I won't comment on wildlife value since not sure but these have made it past our herds of deer - seen sleeping right under our windows..... I would like to plant for the value and "controllability' -- but everything takes a backseat to the deer. So if I don't want a garden of bottle trees...... Imhave to plant what is shunned by the critters...
Cleome (which looks gorgeous in stands with the sun shining thru) .. Shasta Daisy ugh (I hate these ) Purple Walking stick, buddleia, coreopsis, monarda, daphne, sage, caryopteris, muhley grass, red hot polka, beautyberry, columbine, guara, tiarella, loropetalum. and if you want a rudbeckia that is very "sunny" tthis is the only one the deer leave alone perhaps because by the time the flowers appear it Is very tall - 5 feet?? I think it is called rudbeckia maxima....it spreads easily - only planted 3 first year now I pull out some each year (6 years or so later) it has that huge brown long nose and petals that blow back in the wind sort of look -- like a cone flower. The other rudbeckia get mowed down.

Hamilton, OH(Zone 6a)

Great plant choices you have already. There are some great native for damp woodlands. You could try Veronicastrum virginicum (Culver's Root) or Solomon's Seal or Wild Geranium. I have never had deer bother any of mine. Camassia is another option. I have Camassia quamash and it blooms in full sun of in shade. You have to have at least 25 bulbs for a decent look. Deer don't seem to bother it either.
Trillium might be a option just not sure if deer bother it.
You will love our cup plant. Here is mine this year it's about 8' tall.
Hope you have fun planting in your woodland setting. Sure sounds like a special place to live.

Thumbnail by taylordaylily
Hillsborough, NC(Zone 7b)

That's beautiful Taylor.

Hamilton, OH(Zone 6a)

Thanks!

Crofton, MD(Zone 7a)

Muddy, have you checked out the Virginia Native Plant Society? I belong to the Maryland Native Plant Society and people are always bringing native plants to the monthly meetings to give away. Sometimes they are rescued plants and sometimes they are extras from members gardens. Last year someone brought in leftover grasses from a restoration project. I took home a few switchgrass plugs to add to my garden.

Here is a link to the VNPS website- http://www.vnps.org/

You are closer that me to the meeting place for the MNPS so here is a link to that website, too-

http://www.mdflora.org/

Clarksville, TN(Zone 6b)

I have bought a lot of plants at our local Master Gardeners' sales. They have them twice a year here and the plants are very inexpensive. That's another good resource ... and also for connecting with people who grow a lot of natives near you.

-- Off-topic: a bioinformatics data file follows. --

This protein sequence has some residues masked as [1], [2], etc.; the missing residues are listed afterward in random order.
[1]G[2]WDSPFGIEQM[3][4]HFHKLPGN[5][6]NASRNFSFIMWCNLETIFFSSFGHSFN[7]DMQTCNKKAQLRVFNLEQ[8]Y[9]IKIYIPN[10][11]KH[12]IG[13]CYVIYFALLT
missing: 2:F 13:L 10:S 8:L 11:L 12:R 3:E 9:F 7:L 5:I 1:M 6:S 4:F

Pueblo, CO(Zone 5b)

You might want to identify and take note of what is growing there now. Natives tend to grow in groups of plants that like the same conditions.

Anne Arundel,, MD(Zone 7b)

This looks like an awesome article- see Table 2 for sunny location suggestions
http://extension.missouri.edu/p/G6660

Vienna, VA(Zone 7a)

Wow! Thanks for all of the very helpful replies; it's especially great to know what deer ignore. I do belong to the Virginia Native Plant Society, and just remembered I have some Salvia lyrata I bought from them that might work. I'm also going to try to grow jewelweed from seed. I have already added 1 Prairie Dropseed and several Muhly grasses to the area, but I'm going to refrain from digging any more holes in the area because I know there are spring ephemerals. I love your cupplant,Taylor! Mine has only grown from a seedling from a 3" pot to a plant about a foot tall so far this summer. I hope it takes off next year. I would love to have caterpillars chomping on plants in my yard, but I don't even see many butterflies, probably because a lot of birds call my yard home.

Clarksville, TN(Zone 6b)

I enjoy my Jewelweed so much. It's blooming as we speak. Another thing that's grown tall and beautiful this year is the Rudbeckia subtomentosa 'Henry Eilers'. I luv that plant. It's another one you might consider. It's a lot nicer than my lousy photo shows. :)




This message was edited Aug 15, 2013 8:36 AM

Thumbnail by Cville_Gardener Thumbnail by Cville_Gardener
Northern, NJ(Zone 6b)

The only plant I know to be deer resistant from our local woods is spicebush, Lindera benzion, a nice early blooming shrub for damp shaded spots.

I was also thinking the mountain mints because of their strong mint scent would be deer resistant and when I looked them up they certainly are!
I have 2 of these native mints, Pycanthemum incanum also known as hoary is my favorite, first because it is wildly attractive to pollinators and butterflies and is always completely covered with them. Second because the top leaves turn white like they've been powdered with sugar and along with the interesting flower heads look wonderful. And third the dried seedheads look great into early winter .
There are about 20 species of mountain mint so you have your choice, there is even a native P. virginianum.